More than two years have passed since I decided it was time that I did something serious about my passion for photography. I decided that I wanted to show my work for a wider audience, and that I would make an attempt to do commercial photography – stock photography. I invested a large amount of time and money in the right setup, in equipment, models, studio, workflow, paperwork and corporation.
The intervening couple of years have been really exciting and it really did trigger my “career” as a photographer. Now I’m well-known in my line of business, I have thousands of images for sale, I’m represented at almost any stock agency, I get job requests from strangers, numerous model applications every week, and I experience to be both loved and hated for what I do. So everything is more or less as it should be 🙂
I produce two kinds of images (in addition to emotional portrait photography): Commercial stock photos and artistic photos. I have a passion for the genre that is best described as “dark art”. Many of my photos are melancholic, dramatic and morbid.
I have chosen to specialize in children and young people as my subjects in both stock and artistic photography. Mainly because I think they are really fun to work with, but more specifically because they are really good at expressing exactly the feelings I want in my images. And I’m really good at getting them there.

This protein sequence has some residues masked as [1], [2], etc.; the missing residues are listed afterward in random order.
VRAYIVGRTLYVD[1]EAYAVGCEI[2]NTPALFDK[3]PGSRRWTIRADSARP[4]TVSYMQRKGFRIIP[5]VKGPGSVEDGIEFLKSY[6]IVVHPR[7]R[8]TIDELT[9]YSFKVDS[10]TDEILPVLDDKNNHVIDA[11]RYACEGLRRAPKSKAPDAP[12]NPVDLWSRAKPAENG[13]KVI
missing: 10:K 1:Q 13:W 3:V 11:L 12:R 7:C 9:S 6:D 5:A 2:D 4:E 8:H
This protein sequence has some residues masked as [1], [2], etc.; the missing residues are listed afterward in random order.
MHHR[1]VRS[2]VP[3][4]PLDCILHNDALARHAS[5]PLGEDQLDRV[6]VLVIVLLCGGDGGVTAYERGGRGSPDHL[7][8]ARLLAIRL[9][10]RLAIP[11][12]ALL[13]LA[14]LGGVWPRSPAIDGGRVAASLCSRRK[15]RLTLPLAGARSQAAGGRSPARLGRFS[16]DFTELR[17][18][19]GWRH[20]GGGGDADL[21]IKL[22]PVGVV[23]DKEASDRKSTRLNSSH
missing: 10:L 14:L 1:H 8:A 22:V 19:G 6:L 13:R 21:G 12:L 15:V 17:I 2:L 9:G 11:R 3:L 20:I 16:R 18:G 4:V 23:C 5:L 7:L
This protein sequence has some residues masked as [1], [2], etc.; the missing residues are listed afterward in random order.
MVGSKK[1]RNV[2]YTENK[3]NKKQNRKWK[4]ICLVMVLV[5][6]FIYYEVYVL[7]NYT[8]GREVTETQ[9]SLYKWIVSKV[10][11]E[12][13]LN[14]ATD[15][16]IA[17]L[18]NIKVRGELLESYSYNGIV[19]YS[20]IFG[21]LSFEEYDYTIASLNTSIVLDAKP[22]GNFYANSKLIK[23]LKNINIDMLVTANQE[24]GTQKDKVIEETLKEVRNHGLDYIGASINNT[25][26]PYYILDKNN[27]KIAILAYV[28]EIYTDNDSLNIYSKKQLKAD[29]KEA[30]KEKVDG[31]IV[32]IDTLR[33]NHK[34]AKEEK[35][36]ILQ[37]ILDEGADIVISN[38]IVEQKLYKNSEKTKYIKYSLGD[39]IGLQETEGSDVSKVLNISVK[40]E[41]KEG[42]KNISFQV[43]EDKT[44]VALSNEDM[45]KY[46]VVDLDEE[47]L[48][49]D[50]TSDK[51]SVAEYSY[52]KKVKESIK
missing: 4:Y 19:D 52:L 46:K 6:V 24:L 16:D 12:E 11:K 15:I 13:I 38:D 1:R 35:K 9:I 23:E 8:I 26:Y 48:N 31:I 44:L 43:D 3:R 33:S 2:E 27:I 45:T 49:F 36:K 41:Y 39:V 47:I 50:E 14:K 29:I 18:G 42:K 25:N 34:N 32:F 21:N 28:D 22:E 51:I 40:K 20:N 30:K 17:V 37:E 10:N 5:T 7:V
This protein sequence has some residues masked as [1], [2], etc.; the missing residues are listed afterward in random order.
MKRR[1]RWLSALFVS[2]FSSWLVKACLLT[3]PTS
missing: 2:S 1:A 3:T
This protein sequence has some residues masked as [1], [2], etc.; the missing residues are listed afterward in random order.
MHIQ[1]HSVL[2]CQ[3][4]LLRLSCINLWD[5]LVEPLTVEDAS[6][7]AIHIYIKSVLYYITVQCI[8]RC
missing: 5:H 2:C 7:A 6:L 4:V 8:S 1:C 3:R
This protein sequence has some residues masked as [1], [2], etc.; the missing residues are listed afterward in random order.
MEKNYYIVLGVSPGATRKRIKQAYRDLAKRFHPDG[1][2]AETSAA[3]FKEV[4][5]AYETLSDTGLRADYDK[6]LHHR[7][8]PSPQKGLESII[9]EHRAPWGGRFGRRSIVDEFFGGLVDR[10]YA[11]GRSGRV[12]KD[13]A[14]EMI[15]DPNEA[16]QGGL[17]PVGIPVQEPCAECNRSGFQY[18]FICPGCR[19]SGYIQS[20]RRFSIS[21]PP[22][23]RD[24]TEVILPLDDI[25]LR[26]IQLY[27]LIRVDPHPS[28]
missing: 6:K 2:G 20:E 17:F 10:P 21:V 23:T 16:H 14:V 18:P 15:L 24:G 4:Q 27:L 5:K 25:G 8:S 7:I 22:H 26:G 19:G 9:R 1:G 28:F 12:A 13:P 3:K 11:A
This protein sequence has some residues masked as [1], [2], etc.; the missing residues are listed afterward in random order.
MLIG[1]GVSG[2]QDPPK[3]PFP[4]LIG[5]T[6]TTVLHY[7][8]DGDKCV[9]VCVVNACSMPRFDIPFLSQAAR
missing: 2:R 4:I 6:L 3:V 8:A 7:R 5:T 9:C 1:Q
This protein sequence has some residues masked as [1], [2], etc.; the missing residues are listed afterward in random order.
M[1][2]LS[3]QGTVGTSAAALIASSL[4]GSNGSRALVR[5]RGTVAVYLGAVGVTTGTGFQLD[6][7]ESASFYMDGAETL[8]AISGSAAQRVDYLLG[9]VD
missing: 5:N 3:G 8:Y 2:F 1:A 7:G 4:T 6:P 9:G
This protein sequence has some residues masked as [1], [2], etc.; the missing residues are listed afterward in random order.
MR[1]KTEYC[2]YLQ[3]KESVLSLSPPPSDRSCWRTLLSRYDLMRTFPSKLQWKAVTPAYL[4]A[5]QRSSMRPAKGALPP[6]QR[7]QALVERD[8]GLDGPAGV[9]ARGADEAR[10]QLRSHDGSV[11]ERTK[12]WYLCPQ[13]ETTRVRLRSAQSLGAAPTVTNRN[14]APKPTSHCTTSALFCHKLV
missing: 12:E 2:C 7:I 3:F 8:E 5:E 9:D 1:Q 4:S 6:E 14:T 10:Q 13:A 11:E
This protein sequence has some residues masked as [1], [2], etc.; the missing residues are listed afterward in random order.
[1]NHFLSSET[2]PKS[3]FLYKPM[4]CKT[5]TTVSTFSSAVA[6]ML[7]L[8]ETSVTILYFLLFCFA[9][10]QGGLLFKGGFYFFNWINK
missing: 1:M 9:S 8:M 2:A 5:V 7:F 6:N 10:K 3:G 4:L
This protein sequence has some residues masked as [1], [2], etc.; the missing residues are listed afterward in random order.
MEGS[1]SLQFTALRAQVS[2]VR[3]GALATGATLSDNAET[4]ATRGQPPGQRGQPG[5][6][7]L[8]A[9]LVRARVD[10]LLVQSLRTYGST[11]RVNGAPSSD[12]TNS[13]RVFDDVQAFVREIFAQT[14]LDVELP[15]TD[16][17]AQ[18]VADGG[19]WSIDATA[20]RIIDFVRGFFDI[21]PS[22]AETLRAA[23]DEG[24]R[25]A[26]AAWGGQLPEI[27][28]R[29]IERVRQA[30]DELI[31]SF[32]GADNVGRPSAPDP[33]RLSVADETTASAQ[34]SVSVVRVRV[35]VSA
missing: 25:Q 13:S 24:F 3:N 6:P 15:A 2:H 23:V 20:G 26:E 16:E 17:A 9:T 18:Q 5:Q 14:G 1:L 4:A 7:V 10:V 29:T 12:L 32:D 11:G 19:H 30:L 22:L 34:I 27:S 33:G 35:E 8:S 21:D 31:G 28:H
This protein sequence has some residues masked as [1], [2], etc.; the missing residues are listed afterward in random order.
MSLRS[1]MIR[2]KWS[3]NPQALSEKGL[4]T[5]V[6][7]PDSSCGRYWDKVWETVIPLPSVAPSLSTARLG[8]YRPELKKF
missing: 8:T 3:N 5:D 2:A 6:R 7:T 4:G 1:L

The combination of young people and my addiction to dramatic images resulted in many strange experiences in the last couple of years. The images often turned out as very unusual with strong emotional impact, and I have experienced being called ugly things, being “yelled at” and threatened by email because of this.
My dramatic images are generally categorically rejected by american censored galleries, while I’m receiving fan letters and excited acknowledgments at the uncensored galleries. A very strange combination that it takes some time to get used to. I do listen to criticism, of course, but my first and primary advice to others is that if they master the technical aspects of photography, they must simply trust their own judgement and beliefs. There are no absolutes in photography. It’s all in the imagination. The newcomer of today could easily be the star of tomorrow.